Dodsley's Annual Register, Volume 45

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J. Dodsley, 1805 - History
 

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Page 18 - Can such things be, And overcome us like a summer's cloud, Without our special wonder?
Page 567 - Should the implacable enemy so far succeed as to land, you will have an opportunity of shewing your zeal at the head of your regiment ; it will be the duty of every man to stand forward on such an occasion, and I shall certainly think it mine to set an example, in defence of every thing that is dear to me, and to my people.
Page 663 - I am sure you must be aware that his Majesty cannot, and never will, in consequence of any representation or any menace from a foreign power, make any concession which can be in the smallest degree dangerous to the liberty of the press, as secured by the constitution of this country.
Page 633 - Duty ; and also so much of an Act passed in the Forty-second Year of the Reign of King George the Third, intituled An Act for amending the Laws relating to the Militia in England, and for augmenting the Militia...
Page 534 - Sir, — I have the honour to acquaint you, for the information of the Lords Commissioners of the Admiralty, that...
Page 633 - One thousand eight hundred and thirty-six ; to permit such Persons in Great Britain as have omitted to make and file Affidavits of the Execution of Indentures of Clerks to Attornies and Solicitors to make and file the same on or before the First Day of Hilary Term...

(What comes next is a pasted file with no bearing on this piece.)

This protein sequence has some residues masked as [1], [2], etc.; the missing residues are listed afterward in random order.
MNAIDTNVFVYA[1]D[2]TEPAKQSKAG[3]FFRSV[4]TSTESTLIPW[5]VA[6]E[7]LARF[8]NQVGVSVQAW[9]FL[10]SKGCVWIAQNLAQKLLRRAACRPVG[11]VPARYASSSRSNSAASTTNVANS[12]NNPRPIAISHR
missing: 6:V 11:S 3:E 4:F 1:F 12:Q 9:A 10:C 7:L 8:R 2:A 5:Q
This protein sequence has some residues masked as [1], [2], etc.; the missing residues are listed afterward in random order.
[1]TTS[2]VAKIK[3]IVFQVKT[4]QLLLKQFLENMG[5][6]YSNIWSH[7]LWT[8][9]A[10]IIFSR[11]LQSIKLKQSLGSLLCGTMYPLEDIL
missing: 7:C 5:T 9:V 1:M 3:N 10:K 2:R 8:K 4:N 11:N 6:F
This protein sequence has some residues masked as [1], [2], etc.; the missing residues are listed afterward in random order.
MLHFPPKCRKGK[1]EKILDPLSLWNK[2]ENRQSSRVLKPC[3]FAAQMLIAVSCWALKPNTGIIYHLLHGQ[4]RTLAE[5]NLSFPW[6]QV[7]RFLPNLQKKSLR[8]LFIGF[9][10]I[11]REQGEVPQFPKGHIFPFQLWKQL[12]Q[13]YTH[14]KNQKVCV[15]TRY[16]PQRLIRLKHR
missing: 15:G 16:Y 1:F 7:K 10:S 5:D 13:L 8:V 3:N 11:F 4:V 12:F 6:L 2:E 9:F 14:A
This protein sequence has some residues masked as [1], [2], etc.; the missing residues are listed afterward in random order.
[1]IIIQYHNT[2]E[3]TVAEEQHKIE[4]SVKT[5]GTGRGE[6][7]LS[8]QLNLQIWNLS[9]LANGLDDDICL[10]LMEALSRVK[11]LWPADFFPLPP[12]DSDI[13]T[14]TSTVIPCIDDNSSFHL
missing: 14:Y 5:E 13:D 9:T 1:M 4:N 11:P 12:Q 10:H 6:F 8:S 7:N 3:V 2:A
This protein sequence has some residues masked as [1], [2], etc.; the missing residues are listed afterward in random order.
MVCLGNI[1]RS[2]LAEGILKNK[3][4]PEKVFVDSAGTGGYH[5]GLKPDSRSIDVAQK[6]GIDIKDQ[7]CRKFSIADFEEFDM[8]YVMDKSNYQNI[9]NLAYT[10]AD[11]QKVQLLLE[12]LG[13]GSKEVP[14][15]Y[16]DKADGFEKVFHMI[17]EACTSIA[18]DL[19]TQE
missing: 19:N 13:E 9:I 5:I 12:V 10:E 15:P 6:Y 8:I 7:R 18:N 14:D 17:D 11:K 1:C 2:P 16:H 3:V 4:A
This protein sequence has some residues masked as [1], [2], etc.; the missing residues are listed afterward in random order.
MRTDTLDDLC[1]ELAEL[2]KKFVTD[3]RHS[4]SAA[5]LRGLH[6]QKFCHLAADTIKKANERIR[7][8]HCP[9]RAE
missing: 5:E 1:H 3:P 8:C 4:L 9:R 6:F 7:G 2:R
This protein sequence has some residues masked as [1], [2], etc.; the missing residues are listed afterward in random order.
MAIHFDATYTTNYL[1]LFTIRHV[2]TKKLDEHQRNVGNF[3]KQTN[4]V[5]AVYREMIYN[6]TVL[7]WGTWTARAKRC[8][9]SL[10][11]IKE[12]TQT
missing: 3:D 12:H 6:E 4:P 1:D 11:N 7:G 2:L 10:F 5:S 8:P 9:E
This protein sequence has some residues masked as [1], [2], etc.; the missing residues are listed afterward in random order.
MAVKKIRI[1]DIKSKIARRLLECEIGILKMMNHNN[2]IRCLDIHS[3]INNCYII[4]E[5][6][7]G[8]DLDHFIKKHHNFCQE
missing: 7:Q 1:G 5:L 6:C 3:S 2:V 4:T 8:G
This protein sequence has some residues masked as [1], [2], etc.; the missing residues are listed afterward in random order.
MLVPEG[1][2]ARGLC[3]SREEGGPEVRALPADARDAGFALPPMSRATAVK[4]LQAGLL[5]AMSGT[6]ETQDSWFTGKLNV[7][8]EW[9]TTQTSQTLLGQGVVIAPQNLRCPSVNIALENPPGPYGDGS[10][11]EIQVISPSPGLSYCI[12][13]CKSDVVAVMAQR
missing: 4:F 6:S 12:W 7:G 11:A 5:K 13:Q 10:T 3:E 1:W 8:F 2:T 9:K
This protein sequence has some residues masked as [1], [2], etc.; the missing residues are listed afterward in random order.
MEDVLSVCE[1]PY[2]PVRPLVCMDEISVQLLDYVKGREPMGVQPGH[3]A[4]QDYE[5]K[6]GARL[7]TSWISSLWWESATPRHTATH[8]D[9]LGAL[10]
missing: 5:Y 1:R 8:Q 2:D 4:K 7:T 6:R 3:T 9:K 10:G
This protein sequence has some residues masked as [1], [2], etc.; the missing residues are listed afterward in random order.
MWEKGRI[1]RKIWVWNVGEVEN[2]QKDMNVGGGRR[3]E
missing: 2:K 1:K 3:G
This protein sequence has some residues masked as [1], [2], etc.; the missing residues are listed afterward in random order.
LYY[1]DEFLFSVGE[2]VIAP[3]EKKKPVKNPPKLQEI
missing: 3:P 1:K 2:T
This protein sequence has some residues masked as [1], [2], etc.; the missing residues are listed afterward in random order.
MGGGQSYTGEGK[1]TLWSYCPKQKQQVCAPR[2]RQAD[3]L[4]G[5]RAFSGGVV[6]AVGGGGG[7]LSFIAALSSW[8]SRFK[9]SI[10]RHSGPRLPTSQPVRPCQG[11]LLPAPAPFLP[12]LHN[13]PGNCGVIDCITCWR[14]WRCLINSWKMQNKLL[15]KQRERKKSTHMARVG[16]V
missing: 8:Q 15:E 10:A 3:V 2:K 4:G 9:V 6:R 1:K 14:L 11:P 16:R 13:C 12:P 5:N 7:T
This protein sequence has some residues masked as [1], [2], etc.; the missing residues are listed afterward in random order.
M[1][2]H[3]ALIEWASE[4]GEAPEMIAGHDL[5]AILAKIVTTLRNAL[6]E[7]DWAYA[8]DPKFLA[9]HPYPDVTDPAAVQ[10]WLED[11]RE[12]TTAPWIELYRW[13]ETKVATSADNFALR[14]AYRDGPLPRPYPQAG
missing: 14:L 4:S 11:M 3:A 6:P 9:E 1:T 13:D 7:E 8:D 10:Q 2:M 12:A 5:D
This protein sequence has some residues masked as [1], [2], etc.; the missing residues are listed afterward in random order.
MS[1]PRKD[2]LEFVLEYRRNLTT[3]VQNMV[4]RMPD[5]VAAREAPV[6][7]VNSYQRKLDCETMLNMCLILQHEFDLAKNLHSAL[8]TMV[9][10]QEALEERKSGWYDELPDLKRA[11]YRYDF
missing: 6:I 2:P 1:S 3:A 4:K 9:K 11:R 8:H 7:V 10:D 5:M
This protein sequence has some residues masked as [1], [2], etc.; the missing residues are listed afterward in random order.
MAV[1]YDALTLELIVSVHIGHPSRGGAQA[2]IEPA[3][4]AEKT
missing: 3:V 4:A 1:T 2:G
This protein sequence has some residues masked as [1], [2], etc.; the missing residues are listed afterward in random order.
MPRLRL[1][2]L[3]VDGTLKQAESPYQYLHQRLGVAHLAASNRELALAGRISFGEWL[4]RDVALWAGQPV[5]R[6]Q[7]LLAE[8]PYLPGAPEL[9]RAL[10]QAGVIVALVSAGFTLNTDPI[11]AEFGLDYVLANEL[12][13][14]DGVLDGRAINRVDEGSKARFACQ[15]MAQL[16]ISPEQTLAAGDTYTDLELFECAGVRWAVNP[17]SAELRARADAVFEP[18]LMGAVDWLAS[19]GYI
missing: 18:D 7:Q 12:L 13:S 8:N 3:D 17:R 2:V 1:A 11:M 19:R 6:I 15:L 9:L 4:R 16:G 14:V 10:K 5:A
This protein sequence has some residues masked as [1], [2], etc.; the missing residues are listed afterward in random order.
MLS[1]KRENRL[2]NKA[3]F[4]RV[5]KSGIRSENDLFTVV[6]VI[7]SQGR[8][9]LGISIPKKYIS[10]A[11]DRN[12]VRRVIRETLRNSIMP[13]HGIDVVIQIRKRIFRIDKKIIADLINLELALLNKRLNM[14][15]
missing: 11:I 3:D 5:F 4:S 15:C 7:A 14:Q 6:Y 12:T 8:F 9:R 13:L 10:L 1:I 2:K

Page 686 - ... testified his friendship. Nothing, however, had been able to conquer the hatred of the British government, and, therefore, it was now come to the point, whether we should have peace or war. To preserve peace, the treaty of Amiens must be fulfilled; the? abuse in the public prints, if not totally suppressed, at least kept within bounds, and confined to the English papers ; and the protection so openly given to his bitterest enemies (alluding to Georges, and persons of that description,) must be...
Page 644 - Commons, that as very considerable military preparations are carrying on in the ports of France and Holland, he has judged it expedient to adopt additional measures of precaution for the security of his dominions.
Page 636 - An Act to enable His Majesty more effectually to provide for the Defence and Security of the Realm during the present War, and for indemnifying Persons who may suffer in their Property by such measures as may be necessary for that purpose...
Page 611 - Till the destruction of their country no danger can fall upon them for the performance of their duty, and I do trust that there is no Englishman so unworthy of life as to desire to outlive England. But if any of us are condemned to the cruel punishment of surviving our country...

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